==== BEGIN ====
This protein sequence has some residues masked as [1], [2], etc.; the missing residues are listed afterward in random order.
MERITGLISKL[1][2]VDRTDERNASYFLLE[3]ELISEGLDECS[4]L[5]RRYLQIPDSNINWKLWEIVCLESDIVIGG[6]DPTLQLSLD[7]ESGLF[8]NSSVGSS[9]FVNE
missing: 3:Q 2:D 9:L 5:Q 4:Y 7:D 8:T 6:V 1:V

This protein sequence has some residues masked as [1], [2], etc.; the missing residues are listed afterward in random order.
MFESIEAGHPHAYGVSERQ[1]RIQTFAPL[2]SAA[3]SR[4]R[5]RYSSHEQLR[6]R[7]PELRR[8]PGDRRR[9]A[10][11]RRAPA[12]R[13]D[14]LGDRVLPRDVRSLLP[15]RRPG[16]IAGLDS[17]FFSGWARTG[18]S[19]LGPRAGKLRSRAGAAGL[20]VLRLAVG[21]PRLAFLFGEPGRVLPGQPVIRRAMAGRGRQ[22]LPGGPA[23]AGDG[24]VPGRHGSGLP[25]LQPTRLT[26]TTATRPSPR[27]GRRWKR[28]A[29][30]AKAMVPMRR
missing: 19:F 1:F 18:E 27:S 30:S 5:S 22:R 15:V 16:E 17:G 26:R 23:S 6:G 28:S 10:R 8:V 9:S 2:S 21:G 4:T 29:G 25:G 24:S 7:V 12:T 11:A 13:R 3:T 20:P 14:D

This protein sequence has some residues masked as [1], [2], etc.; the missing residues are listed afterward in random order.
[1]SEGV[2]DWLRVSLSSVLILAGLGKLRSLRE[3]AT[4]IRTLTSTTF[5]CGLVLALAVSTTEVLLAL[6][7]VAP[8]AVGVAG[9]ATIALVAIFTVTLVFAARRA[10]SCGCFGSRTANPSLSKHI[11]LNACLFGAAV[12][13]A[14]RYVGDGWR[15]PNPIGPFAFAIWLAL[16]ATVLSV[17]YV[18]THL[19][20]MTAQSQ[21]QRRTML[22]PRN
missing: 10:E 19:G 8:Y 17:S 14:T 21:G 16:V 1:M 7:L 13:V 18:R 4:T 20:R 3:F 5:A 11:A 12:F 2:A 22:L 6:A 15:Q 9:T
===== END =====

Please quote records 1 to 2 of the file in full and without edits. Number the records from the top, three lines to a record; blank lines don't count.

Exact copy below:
This protein sequence has some residues masked as [1], [2], etc.; the missing residues are listed afterward in random order.
MERITGLISKL[1][2]VDRTDERNASYFLLE[3]ELISEGLDECS[4]L[5]RRYLQIPDSNINWKLWEIVCLESDIVIGG[6]DPTLQLSLD[7]ESGLF[8]NSSVGSS[9]FVNE
missing: 3:Q 2:D 9:L 5:Q 4:Y 7:D 8:T 6:V 1:V

This protein sequence has some residues masked as [1], [2], etc.; the missing residues are listed afterward in random order.
MFESIEAGHPHAYGVSERQ[1]RIQTFAPL[2]SAA[3]SR[4]R[5]RYSSHEQLR[6]R[7]PELRR[8]PGDRRR[9]A[10][11]RRAPA[12]R[13]D[14]LGDRVLPRDVRSLLP[15]RRPG[16]IAGLDS[17]FFSGWARTG[18]S[19]LGPRAGKLRSRAGAAGL[20]VLRLAVG[21]PRLAFLFGEPGRVLPGQPVIRRAMAGRGRQ[22]LPGGPA[23]AGDG[24]VPGRHGSGLP[25]LQPTRLT[26]TTATRPSPR[27]GRRWKR[28]A[29][30]AKAMVPMRR
missing: 19:F 1:F 18:E 27:S 30:S 5:S 22:R 15:V 16:E 17:G 26:R 23:S 6:G 28:S 10:R 8:V 9:S 2:S 21:G 4:T 29:G 25:G 24:S 7:V 12:T 11:A 13:R 3:T 20:P 14:D